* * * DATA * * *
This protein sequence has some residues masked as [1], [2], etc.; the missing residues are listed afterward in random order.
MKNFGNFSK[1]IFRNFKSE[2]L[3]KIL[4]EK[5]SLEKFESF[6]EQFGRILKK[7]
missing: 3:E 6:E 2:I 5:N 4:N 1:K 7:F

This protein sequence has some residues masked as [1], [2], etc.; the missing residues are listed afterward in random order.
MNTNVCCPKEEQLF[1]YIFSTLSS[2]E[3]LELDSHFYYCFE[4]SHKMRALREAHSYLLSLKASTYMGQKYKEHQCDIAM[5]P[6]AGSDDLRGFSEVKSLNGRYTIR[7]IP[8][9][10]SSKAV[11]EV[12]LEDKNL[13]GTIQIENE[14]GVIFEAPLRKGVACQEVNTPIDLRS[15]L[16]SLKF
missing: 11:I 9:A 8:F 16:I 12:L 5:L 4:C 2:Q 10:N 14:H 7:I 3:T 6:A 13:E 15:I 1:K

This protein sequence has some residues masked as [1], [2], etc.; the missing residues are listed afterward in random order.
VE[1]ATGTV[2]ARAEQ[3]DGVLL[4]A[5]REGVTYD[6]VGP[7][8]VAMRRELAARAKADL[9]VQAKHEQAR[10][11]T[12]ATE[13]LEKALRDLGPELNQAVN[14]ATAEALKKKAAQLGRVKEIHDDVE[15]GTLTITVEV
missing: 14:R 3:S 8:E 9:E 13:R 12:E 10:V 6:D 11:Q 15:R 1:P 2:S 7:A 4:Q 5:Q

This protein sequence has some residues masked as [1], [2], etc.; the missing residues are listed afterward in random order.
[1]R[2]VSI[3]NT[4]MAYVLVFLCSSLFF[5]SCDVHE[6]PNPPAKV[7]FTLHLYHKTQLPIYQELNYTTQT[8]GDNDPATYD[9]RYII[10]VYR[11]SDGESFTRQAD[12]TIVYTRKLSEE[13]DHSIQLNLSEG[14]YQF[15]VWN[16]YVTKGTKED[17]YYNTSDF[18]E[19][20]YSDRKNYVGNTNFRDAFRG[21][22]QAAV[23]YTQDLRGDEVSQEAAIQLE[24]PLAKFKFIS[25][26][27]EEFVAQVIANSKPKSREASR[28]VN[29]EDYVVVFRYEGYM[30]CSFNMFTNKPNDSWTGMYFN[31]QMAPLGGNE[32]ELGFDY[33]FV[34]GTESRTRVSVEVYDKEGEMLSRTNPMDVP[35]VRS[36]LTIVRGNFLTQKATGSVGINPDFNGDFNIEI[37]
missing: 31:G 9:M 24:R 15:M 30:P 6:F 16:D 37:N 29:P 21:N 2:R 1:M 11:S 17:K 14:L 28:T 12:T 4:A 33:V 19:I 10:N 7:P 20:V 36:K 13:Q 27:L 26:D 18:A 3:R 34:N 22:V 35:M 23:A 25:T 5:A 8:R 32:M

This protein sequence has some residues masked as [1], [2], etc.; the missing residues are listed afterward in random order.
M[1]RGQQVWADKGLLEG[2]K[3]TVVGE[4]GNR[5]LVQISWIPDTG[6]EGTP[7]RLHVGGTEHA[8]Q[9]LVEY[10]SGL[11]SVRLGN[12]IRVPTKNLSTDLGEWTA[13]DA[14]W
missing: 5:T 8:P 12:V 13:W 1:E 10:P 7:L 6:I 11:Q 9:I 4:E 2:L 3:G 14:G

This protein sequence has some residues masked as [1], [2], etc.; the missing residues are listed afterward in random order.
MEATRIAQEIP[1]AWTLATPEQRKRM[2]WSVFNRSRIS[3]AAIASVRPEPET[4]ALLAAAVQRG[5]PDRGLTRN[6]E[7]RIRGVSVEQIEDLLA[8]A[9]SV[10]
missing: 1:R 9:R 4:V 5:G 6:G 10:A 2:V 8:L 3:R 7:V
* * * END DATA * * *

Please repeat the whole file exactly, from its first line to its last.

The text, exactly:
This protein sequence has some residues masked as [1], [2], etc.; the missing residues are listed afterward in random order.
MKNFGNFSK[1]IFRNFKSE[2]L[3]KIL[4]EK[5]SLEKFESF[6]EQFGRILKK[7]
missing: 3:E 6:E 2:I 5:N 4:N 1:K 7:F

This protein sequence has some residues masked as [1], [2], etc.; the missing residues are listed afterward in random order.
MNTNVCCPKEEQLF[1]YIFSTLSS[2]E[3]LELDSHFYYCFE[4]SHKMRALREAHSYLLSLKASTYMGQKYKEHQCDIAM[5]P[6]AGSDDLRGFSEVKSLNGRYTIR[7]IP[8][9][10]SSKAV[11]EV[12]LEDKNL[13]GTIQIENE[14]GVIFEAPLRKGVACQEVNTPIDLRS[15]L[16]SLKF
missing: 11:I 9:A 8:F 16:I 12:L 5:L 4:C 2:Q 10:N 14:H 7:I 3:T 6:A 13:E 15:I 1:K

This protein sequence has some residues masked as [1], [2], etc.; the missing residues are listed afterward in random order.
VE[1]ATGTV[2]ARAEQ[3]DGVLL[4]A[5]REGVTYD[6]VGP[7][8]VAMRRELAARAKADL[9]VQAKHEQAR[10][11]T[12]ATE[13]LEKALRDLGPELNQAVN[14]ATAEALKKKAAQLGRVKEIHDDVE[15]GTLTITVEV
missing: 14:R 3:S 8:E 9:E 13:R 12:E 10:V 6:D 11:Q 15:R 1:P 2:S 7:A 4:Q 5:Q

This protein sequence has some residues masked as [1], [2], etc.; the missing residues are listed afterward in random order.
[1]R[2]VSI[3]NT[4]MAYVLVFLCSSLFF[5]SCDVHE[6]PNPPAKV[7]FTLHLYHKTQLPIYQELNYTTQT[8]GDNDPATYD[9]RYII[10]VYR[11]SDGESFTRQAD[12]TIVYTRKLSEE[13]DHSIQLNLSEG[14]YQF[15]VWN[16]YVTKGTKED[17]YYNTSDF[18]E[19][20]YSDRKNYVGNTNFRDAFRG[21][22]QAAV[23]YTQDLRGDEVSQEAAIQLE[24]PLAKFKFIS[25][26][27]EEFVAQVIANSKPKSREASR[28]VN[29]EDYVVVFRYEGYM[30]CSFNMFTNKPNDSWTGMYFN[31]QMAPLGGNE[32]ELGFDY[33]FV[34]GTESRTRVSVEVYDKEGEMLSRTNPMDVP[35]VRS[36]LTIVRGNFLTQKATGSVGINPDFNGDFNIEI[37]
missing: 31:G 9:M 24:R 15:M 30:P 6:F 16:D 37:N 29:P 21:N 2:R 1:M 11:S 17:K 14:L 28:T 12:T 4:A 33:V 19:I 10:N 7:P 20:V 36:K 13:Q 27:L 26:D 18:A 3:R 34:N 22:V 35:M 23:A 25:T 5:A 8:R 32:M

This protein sequence has some residues masked as [1], [2], etc.; the missing residues are listed afterward in random order.
M[1]RGQQVWADKGLLEG[2]K[3]TVVGE[4]GNR[5]LVQISWIPDTG[6]EGTP[7]RLHVGGTEHA[8]Q[9]LVEY[10]SGL[11]SVRLGN[12]IRVPTKNLSTDLGEWTA[13]DA[14]W
missing: 5:T 8:P 12:V 13:W 1:E 10:P 7:L 6:I 11:Q 9:I 4:E 2:L 3:G 14:G

This protein sequence has some residues masked as [1], [2], etc.; the missing residues are listed afterward in random order.
MEATRIAQEIP[1]AWTLATPEQRKRM[2]WSVFNRSRIS[3]AAIASVRPEPET[4]ALLAAAVQRG[5]PDRGLTRN[6]E[7]RIRGVSVEQIEDLLA[8]A[9]SV[10]
missing: 1:R 9:R 4:V 5:G 6:G 10:A 2:V 8:L 3:R 7:V